gay pride parade

Gay “Be-In” at the Sheep Meadow in Central Park at the end of the first NYC Pride March, June 28, 1970. Photo by Diana Davies. Courtesy of the New York Public Library.

About the Project

Where did lesbian, gay, bisexual, and transgender (LGBT) history happen in New York City? In what buildings did influential LGBT activists and artists live and work, and on what streets did groups demonstrate for their equal rights? These are the kinds of historic places – dating from the city’s founding in the 17th century to the year 2000 – that we are continuously documenting so that our project reflects the diversity of the LGBT community throughout the five boroughs. View list of all historic sites currently included on our website.

The NYC LGBT Historic Sites Project is a scholarly initiative and educational resource that officially began in August 2015 and is based on over 30 years of research and advocacy by our founders and directors, Andrew Dolkart, Ken Lustbader, and Jay Shockley. While part of the Organization of Lesbian and Gay Architects + Designers (OLGAD), they helped create the nation’s first map for LGBT historic sites in 1994.

The goal of the project is to broaden people’s knowledge of LGBT history beyond Stonewall and to place that history in a geographical context. Our interactive map features sites that are important to LGBT history as well as those that illustrate the community’s influence on America. You will find sites that show the impact that the LGBT community has had in fields such as the arts, literature, and social justice. You will also discover important gathering spaces, such as bars, clubs, and community centers that, until fairly recently, were the only places where LGBT people could come together and be themselves in a way that they often could not be in their personal and professional lives.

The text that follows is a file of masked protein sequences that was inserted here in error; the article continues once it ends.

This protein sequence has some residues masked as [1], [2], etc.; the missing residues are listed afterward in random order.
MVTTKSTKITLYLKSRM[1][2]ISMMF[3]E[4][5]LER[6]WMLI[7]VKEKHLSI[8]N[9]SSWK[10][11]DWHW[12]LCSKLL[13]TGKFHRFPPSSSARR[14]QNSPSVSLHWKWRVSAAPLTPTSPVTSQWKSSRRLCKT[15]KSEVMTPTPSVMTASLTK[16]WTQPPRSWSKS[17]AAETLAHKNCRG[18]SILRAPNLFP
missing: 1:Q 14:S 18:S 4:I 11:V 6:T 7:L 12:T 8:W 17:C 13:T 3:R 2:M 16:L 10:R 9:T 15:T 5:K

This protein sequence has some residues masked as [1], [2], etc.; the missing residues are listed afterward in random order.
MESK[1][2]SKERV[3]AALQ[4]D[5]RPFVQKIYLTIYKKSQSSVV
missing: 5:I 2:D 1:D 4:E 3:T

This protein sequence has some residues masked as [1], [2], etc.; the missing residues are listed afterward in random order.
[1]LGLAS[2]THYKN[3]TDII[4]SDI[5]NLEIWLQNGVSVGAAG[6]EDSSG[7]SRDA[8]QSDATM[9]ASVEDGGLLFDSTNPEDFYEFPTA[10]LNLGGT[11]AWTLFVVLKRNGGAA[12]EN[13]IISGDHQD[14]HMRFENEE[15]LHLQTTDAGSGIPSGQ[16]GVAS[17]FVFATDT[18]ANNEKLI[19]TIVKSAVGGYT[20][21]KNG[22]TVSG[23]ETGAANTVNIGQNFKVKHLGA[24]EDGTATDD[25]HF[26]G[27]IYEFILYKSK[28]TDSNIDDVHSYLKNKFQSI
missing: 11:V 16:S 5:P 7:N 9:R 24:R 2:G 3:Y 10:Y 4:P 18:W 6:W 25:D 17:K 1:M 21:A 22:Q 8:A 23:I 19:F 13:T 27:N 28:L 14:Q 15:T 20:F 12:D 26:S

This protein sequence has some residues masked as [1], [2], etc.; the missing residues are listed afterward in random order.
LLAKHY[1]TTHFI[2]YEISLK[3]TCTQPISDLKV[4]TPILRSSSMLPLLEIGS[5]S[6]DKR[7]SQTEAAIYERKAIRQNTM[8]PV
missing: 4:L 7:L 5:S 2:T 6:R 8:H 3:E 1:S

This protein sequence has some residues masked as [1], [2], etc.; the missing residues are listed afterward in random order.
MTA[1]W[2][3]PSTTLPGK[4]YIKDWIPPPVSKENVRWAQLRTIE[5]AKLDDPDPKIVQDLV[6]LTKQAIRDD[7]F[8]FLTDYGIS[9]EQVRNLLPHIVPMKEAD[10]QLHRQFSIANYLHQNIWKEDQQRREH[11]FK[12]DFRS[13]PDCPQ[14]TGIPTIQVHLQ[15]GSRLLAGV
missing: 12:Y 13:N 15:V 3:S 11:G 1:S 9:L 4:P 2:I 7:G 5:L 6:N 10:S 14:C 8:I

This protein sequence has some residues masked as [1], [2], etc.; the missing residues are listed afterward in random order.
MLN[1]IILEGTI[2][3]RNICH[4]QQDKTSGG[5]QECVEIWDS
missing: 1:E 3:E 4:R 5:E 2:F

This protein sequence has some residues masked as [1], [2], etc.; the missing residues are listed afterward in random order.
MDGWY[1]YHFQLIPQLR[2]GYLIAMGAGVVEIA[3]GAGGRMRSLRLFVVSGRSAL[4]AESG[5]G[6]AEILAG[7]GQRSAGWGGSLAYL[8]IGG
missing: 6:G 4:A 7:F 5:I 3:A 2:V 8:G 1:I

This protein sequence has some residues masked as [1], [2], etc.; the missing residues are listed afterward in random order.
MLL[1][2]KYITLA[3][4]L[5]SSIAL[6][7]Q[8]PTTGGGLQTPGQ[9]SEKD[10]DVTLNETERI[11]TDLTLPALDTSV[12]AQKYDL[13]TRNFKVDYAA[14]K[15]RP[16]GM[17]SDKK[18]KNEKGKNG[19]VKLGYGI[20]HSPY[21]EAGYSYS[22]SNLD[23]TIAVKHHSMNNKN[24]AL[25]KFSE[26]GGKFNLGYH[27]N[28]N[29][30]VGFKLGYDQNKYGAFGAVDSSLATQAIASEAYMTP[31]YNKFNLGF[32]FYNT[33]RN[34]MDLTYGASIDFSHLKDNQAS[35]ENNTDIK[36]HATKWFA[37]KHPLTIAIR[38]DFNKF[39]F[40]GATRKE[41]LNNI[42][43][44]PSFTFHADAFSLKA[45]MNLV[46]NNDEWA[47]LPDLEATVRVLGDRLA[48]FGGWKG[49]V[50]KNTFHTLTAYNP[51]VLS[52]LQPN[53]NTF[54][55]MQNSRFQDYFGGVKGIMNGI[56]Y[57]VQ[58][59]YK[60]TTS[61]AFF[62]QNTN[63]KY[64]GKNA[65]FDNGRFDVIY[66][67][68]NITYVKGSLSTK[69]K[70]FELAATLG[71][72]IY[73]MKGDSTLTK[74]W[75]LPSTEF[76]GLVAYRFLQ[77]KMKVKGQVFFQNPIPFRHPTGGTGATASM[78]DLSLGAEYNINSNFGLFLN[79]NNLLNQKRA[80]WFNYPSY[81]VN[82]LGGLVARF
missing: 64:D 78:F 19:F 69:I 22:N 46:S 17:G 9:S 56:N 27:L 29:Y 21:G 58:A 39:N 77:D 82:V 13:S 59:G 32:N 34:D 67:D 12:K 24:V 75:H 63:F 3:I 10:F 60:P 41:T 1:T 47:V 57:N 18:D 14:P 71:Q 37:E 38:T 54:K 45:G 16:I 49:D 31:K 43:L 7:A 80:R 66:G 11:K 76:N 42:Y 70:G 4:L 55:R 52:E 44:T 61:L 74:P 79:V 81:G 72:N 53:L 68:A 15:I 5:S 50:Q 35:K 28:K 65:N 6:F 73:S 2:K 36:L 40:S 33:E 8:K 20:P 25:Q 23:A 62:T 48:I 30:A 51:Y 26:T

Separate from the interactive map, we are working to increase LGBT representation on the National Register of Historic Places, in fulfillment of a 2014 Underrepresented Communities grant from the National Park Service. The National Register is the federal government’s honorary list of sites deemed significant to American history and includes over 96,600 sites across the country, yet the LGBT community remains vastly underrepresented with 30 sites. As part of this mission, we wrote the Historic Context Statement for LGBT History in New York City (2018) to help guide the New York State Historic Preservation Office in evaluating LGBT historic sites. We are also surveying sites that appear eligible for official listing and are nominating sites to the National Register of Historic Places; see what has been listed so far in New York City.

We hope that our website inspires the LGBT community and youth, who are often not taught this history, in particular. Now more than ever it is important to raise public awareness about the community’s contributions to American history as well as the struggles it has faced in achieving acceptance and equality under the law. Our project encourages you to take a second look at the physical places you walk past every day and to appreciate a history that, until our initiative, has largely been invisible.

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Gay “Be-In” at the Sheep Meadow in Central Park at the end of the first NYC Pride March, June 28, 1970. Photo by Diana Davies. Courtesy of the New York Public Library.

Help us recognize historic sites associated with the diverse groups within NYC’s LGBT community!
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